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Grammar and Beauty

Cozy Grammar Welcome

Just as it may seem strange at first to talk about grammar and gratitude, it may also seem strange to talk about grammar and beauty.

But as Marie explains in Lesson 14 of The Basic Cozy Grammar Course, beauty and grammar go together.

How? Take a peek at our first free excerpt in which Marie explains phrasal comparisons with 3-syllable adjectives such as beautiful and shows how they connect with beauty. Then I'll expand on the connection and also share a few exciting announcements.

By the way, if you missed our previous free excerpts on comparisons with adjectives, feel free to watch them in our newsletters on The Three Degrees of Comparison and Gratitude and Grammar.

An Ear for Language

I love how Marie explains why we use phrasal comparisons with words like beautiful. This usage really does feel better in our mouths and sound better in our ears.

In fact, I thought it was important enough to add a supplementary video to the Study Notes for Lesson 14. Take a peek at our second free excerpt below.

A Most Beautiful Bird

Perhaps the place where the connection between grammar and beauty can be seen most easily is in poetry.

So I wanted to a share poem from my friend Wendell Berry that explores both beauty and comparison. It's his Sabbath Poem VI for 2003, which is published in his book Given.

Take a look, or better yet, read it out loud, enjoying the sounds and rhythms of the words:

The yellow-throated warbler, the highest remotest voice
of this place, sings in the tops of the tallest sycamores,
but one day he came twice to the railing of my porch
where I sat at work above the river. He was too close
to see with binoculars. Only the naked eye could take him in,
a bird more beautiful than every picture of himself,
more beautiful than himself killed and preserved
by the most skilled taxidermist, more beautiful
than any human mind, so small and inexact,
could hope ever to remember. My mind became
beautiful by the sight of him. He had the beauty only
of himself alive in the only moment of his life.
He had upon him like a light the whole
beauty of the living world that never dies.

More and More Beauty

Did you happen to notice how many comparisons Mr. Berry used in his poem?

By my count, he used a total of 7 comparisons, including 4 phrasal comparisons. Can you find them all?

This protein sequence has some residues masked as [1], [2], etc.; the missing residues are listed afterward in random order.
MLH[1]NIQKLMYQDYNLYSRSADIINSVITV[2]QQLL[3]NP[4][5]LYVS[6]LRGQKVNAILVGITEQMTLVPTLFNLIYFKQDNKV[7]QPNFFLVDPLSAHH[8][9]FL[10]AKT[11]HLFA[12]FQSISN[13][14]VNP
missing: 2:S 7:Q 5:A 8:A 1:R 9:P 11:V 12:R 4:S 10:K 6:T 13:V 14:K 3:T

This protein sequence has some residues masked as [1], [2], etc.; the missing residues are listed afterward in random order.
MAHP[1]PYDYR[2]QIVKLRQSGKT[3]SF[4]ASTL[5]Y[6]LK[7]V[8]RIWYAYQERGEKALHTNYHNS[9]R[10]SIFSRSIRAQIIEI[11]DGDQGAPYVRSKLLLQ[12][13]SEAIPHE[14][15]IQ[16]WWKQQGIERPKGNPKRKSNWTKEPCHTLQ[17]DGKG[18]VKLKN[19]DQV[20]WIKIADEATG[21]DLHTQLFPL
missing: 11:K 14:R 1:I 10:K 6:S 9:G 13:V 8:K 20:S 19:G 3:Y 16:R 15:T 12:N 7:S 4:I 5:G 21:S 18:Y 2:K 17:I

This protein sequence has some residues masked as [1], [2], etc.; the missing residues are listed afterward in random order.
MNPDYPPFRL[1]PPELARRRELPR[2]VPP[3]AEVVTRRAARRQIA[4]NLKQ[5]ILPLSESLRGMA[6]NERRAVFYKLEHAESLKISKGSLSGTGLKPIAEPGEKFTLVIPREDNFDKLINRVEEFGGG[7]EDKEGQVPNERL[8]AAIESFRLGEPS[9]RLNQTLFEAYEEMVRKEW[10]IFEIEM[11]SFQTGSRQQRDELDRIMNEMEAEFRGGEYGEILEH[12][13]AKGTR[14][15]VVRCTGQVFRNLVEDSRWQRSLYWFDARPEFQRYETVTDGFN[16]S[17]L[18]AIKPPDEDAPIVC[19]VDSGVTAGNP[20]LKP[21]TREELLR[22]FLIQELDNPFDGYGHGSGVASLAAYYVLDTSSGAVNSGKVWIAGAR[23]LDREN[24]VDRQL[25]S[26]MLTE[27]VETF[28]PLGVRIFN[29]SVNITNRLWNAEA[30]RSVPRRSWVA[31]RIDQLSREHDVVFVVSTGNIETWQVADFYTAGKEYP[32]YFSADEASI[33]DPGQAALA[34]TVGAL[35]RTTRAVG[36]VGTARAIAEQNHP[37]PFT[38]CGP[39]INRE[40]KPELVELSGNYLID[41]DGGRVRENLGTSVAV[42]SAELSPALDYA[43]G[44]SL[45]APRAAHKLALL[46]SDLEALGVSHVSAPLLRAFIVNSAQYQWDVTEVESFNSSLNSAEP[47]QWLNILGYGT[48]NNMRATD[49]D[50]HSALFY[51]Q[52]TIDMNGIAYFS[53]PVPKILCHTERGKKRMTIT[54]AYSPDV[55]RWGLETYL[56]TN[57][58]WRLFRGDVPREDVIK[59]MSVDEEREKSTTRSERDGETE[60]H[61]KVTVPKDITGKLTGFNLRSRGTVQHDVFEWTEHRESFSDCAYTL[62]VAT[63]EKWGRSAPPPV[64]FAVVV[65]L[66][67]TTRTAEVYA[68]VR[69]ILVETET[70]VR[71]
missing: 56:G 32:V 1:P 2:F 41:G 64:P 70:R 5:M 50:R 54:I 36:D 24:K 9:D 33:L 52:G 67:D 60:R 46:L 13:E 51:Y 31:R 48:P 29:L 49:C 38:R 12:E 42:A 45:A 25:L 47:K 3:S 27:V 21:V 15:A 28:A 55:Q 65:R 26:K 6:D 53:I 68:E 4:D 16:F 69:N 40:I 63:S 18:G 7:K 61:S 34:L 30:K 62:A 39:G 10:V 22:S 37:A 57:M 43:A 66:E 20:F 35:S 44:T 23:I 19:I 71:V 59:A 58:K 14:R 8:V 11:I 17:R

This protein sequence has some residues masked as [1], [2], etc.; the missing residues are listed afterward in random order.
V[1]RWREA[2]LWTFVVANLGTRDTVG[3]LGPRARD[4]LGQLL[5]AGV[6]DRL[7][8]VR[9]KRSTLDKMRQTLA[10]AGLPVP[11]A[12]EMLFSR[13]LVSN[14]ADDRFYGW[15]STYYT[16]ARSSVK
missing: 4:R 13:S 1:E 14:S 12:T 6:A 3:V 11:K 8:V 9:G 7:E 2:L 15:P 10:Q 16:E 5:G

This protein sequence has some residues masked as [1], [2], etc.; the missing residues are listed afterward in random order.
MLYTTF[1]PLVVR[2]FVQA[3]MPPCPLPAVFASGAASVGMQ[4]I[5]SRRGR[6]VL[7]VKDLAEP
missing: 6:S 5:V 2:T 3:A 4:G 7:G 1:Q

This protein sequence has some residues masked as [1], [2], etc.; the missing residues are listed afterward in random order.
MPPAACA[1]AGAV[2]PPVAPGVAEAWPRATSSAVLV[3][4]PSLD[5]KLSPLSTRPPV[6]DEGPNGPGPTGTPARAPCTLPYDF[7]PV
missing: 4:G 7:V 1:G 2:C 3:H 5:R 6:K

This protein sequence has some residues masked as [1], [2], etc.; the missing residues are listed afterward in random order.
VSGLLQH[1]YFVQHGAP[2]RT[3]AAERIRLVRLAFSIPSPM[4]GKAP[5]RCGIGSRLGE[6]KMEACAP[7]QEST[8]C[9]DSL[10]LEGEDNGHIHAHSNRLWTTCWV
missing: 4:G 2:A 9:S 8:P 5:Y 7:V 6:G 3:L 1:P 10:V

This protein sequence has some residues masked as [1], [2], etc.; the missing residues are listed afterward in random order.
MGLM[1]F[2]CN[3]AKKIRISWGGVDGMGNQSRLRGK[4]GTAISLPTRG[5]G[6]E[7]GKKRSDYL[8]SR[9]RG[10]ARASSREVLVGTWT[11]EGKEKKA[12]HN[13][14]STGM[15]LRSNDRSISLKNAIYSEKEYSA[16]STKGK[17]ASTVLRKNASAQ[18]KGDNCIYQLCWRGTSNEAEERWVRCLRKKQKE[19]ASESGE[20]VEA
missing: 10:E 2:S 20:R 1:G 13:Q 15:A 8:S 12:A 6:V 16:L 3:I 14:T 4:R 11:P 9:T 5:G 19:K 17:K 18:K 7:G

Click here to see all the comparisons in Mr. Berry's poem.
I’ve put the comparisons IN BOLD.

The yellow-throated warbler, the HIGHEST REMOTEST voice
of this place, sings in the tops of the TALLEST sycamores,
but one day he came twice to the railing of my porch
where I sat at work above the river. He was too close
to see with binoculars. Only the naked eye could take him in,
a bird MORE BEAUTIFUL than every picture of himself,
MORE BEAUTIFUL than himself killed and preserved
by the MOST SKILLED taxidermist, MORE BEAUTIFUL
than any human mind, so small and inexact,
could hope ever to remember. My mind became
beautiful by the sight of him. He had the beauty only
of himself alive in the only moment of his life.
He had upon him like a light the whole
beauty of the living world that never dies.

The real reason to read this poem, however, is to allow it to help us find more beauty in the world.

Here's a creative writing activity I encourage you to try to explore your own sense of beauty.

Think of something in nature that you find beautiful, then try writing a poem about it.

Maybe you'll find yourself using comparisons, or maybe not. Let your ear guide you to your own unique form of expression.

If you need inspiration, feel free to take another look at Mr. Berry's poem.

And if you happen to write a poem that you're proud of, contact us and send us a copy. We might just publish it in an upcoming newsletter!

Some Upcoming Opportunities

For our friends in the Pacific Northwest, we're delighted to announce that there are two opportunities this spring and summer to meet me and Cozy Grammar's producer and director David Mielke in person.

On Saturday, April 13, at 1:00pm we'll be speaking at the Vashon Literary Conference on "Grammar and Love: The Story of Marie Rackham and the Technique of Language."

Here's a brief description from the conference program:

David Mielke, producer and director of Cozy Grammar, tells the story of how Marie Rackham came to create her Basic Cozy Grammar, Punctuation, and Essay-Writing Courses and enacted her belief that studying grammar, rather than stifling creativity, should enhance it. He’ll also screen clips from the award-winning online video series, and Cozy Grammar’s Language Consultant, Thomas Hitoshi Pruiksma, will offer five simple and practical ways that the teaching of grammar can be used to help foster a love of language and literature.

Also, we will both be appearing at the Washington Homeschool Organization Conference in June. You can read more about the 2019 WHO Conference on their website.

If you're in the neighborhood, we'd be delighted to meet you!

Thank you for joining us this month. We hope it's the most beautiful month for you yet.

See you again soon!

Thomas Hitoshi Pruiksma

Warmly,

Thomas

Marie's Language Consultant
The Cozy Grammar Series of Courses